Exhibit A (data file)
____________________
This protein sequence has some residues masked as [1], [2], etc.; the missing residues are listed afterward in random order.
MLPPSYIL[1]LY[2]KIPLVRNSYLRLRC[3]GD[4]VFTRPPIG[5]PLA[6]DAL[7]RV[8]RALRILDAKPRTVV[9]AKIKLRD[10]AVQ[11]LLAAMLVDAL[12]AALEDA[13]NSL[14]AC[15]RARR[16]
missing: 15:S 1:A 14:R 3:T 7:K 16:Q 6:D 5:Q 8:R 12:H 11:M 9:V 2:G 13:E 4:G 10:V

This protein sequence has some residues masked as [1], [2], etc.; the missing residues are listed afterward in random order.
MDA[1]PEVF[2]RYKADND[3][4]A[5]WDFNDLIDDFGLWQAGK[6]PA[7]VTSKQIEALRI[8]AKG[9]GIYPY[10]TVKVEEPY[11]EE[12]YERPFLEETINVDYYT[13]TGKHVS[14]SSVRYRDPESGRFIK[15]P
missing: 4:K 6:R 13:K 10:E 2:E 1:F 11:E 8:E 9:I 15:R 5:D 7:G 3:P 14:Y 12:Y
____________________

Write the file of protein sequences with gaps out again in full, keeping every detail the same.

This protein sequence has some residues masked as [1], [2], etc.; the missing residues are listed afterward in random order.
MLPPSYIL[1]LY[2]KIPLVRNSYLRLRC[3]GD[4]VFTRPPIG[5]PLA[6]DAL[7]RV[8]RALRILDAKPRTVV[9]AKIKLRD[10]AVQ[11]LLAAMLVDAL[12]AALEDA[13]NSL[14]AC[15]RARR[16]
missing: 15:S 1:A 14:R 3:T 7:K 16:Q 6:D 5:Q 8:R 12:H 11:M 9:V 2:G 13:E 4:G 10:V

This protein sequence has some residues masked as [1], [2], etc.; the missing residues are listed afterward in random order.
MDA[1]PEVF[2]RYKADND[3][4]A[5]WDFNDLIDDFGLWQAGK[6]PA[7]VTSKQIEALRI[8]AKG[9]GIYPY[10]TVKVEEPY[11]EE[12]YERPFLEETINVDYYT[13]TGKHVS[14]SSVRYRDPESGRFIK[15]P
missing: 4:K 6:R 13:K 10:E 2:E 1:F 11:E 8:E 9:I 15:R 5:D 7:G 3:P 14:Y 12:Y